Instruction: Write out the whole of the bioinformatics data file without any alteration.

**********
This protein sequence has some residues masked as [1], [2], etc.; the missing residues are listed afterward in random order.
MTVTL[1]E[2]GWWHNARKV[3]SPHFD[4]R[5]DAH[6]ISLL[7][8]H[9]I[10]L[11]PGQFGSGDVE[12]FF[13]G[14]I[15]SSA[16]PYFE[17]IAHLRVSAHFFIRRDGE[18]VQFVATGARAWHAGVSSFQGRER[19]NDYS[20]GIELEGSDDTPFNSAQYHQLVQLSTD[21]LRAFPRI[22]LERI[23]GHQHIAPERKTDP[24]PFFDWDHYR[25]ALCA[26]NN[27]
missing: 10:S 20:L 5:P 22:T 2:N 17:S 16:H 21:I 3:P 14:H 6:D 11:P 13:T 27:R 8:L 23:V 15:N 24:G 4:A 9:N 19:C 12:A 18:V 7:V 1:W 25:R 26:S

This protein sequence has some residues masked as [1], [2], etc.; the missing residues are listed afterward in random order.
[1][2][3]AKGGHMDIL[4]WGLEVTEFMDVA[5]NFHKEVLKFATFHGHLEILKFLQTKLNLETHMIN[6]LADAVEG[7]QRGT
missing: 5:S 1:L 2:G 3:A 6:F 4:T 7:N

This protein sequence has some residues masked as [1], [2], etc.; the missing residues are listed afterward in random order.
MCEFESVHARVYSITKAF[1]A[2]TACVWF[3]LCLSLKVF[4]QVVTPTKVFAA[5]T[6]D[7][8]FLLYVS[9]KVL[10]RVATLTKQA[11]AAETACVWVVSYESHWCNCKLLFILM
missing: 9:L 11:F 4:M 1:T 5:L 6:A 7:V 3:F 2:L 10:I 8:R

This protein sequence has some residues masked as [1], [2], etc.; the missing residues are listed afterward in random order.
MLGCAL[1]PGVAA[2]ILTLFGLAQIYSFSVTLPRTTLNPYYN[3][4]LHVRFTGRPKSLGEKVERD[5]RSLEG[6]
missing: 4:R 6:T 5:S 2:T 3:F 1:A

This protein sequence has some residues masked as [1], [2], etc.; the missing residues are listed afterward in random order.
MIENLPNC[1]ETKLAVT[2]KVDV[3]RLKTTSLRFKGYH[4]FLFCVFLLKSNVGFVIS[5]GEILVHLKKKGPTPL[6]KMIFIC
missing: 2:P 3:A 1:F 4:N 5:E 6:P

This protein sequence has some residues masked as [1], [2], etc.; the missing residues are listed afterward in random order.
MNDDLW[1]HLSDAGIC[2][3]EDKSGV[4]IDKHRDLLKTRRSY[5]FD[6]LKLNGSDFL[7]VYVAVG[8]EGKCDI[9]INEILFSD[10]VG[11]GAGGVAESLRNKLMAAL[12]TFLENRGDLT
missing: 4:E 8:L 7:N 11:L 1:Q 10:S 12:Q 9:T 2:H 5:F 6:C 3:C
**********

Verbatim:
This protein sequence has some residues masked as [1], [2], etc.; the missing residues are listed afterward in random order.
MTVTL[1]E[2]GWWHNARKV[3]SPHFD[4]R[5]DAH[6]ISLL[7][8]H[9]I[10]L[11]PGQFGSGDVE[12]FF[13]G[14]I[15]SSA[16]PYFE[17]IAHLRVSAHFFIRRDGE[18]VQFVATGARAWHAGVSSFQGRER[19]NDYS[20]GIELEGSDDTPFNSAQYHQLVQLSTD[21]LRAFPRI[22]LERI[23]GHQHIAPERKTDP[24]PFFDWDHYR[25]ALCA[26]NN[27]
missing: 10:S 20:L 5:P 22:T 2:N 17:S 16:H 21:I 3:P 14:H 6:D 11:P 13:T 27:R 8:L 23:V 15:N 24:G 4:A 9:N 19:C 12:A 18:V 7:V 1:W 25:R 26:S

This protein sequence has some residues masked as [1], [2], etc.; the missing residues are listed afterward in random order.
[1][2][3]AKGGHMDIL[4]WGLEVTEFMDVA[5]NFHKEVLKFATFHGHLEILKFLQTKLNLETHMIN[6]LADAVEG[7]QRGT
missing: 5:S 1:L 2:G 3:A 6:F 4:T 7:N

This protein sequence has some residues masked as [1], [2], etc.; the missing residues are listed afterward in random order.
MCEFESVHARVYSITKAF[1]A[2]TACVWF[3]LCLSLKVF[4]QVVTPTKVFAA[5]T[6]D[7][8]FLLYVS[9]KVL[10]RVATLTKQA[11]AAETACVWVVSYESHWCNCKLLFILM
missing: 9:L 11:F 4:M 1:T 5:L 6:A 7:V 3:F 2:L 10:I 8:R

This protein sequence has some residues masked as [1], [2], etc.; the missing residues are listed afterward in random order.
MLGCAL[1]PGVAA[2]ILTLFGLAQIYSFSVTLPRTTLNPYYN[3][4]LHVRFTGRPKSLGEKVERD[5]RSLEG[6]
missing: 4:R 6:T 5:S 2:T 3:F 1:A

This protein sequence has some residues masked as [1], [2], etc.; the missing residues are listed afterward in random order.
MIENLPNC[1]ETKLAVT[2]KVDV[3]RLKTTSLRFKGYH[4]FLFCVFLLKSNVGFVIS[5]GEILVHLKKKGPTPL[6]KMIFIC
missing: 2:P 3:A 1:F 4:N 5:E 6:P

This protein sequence has some residues masked as [1], [2], etc.; the missing residues are listed afterward in random order.
MNDDLW[1]HLSDAGIC[2][3]EDKSGV[4]IDKHRDLLKTRRSY[5]FD[6]LKLNGSDFL[7]VYVAVG[8]EGKCDI[9]INEILFSD[10]VG[11]GAGGVAESLRNKLMAAL[12]TFLENRGDLT
missing: 4:E 8:L 7:N 11:L 1:Q 10:S 12:Q 9:T 2:H 5:F 6:C 3:C